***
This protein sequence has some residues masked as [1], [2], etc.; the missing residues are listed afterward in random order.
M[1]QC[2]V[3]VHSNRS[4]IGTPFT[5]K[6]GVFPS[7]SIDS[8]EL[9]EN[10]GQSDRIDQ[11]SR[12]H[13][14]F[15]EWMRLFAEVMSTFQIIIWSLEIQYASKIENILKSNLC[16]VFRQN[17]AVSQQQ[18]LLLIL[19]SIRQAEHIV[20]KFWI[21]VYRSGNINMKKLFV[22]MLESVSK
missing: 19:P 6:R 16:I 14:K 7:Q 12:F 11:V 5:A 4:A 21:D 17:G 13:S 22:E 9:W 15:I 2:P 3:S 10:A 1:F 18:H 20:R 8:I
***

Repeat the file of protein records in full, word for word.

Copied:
This protein sequence has some residues masked as [1], [2], etc.; the missing residues are listed afterward in random order.
M[1]QC[2]V[3]VHSNRS[4]IGTPFT[5]K[6]GVFPS[7]SIDS[8]EL[9]EN[10]GQSDRIDQ[11]SR[12]H[13][14]F[15]EWMRLFAEVMSTFQIIIWSLEIQYASKIENILKSNLC[16]VFRQN[17]AVSQQQ[18]LLLIL[19]SIRQAEHIV[20]KFWI[21]VYRSGNINMKKLFV[22]MLESVSK
missing: 19:P 6:R 16:I 14:K 7:Q 12:F 11:V 5:A 4:A 21:D 17:G 13:S 22:E 9:W 15:I 2:P 3:S 10:A 1:F 18:H 20:R 8:I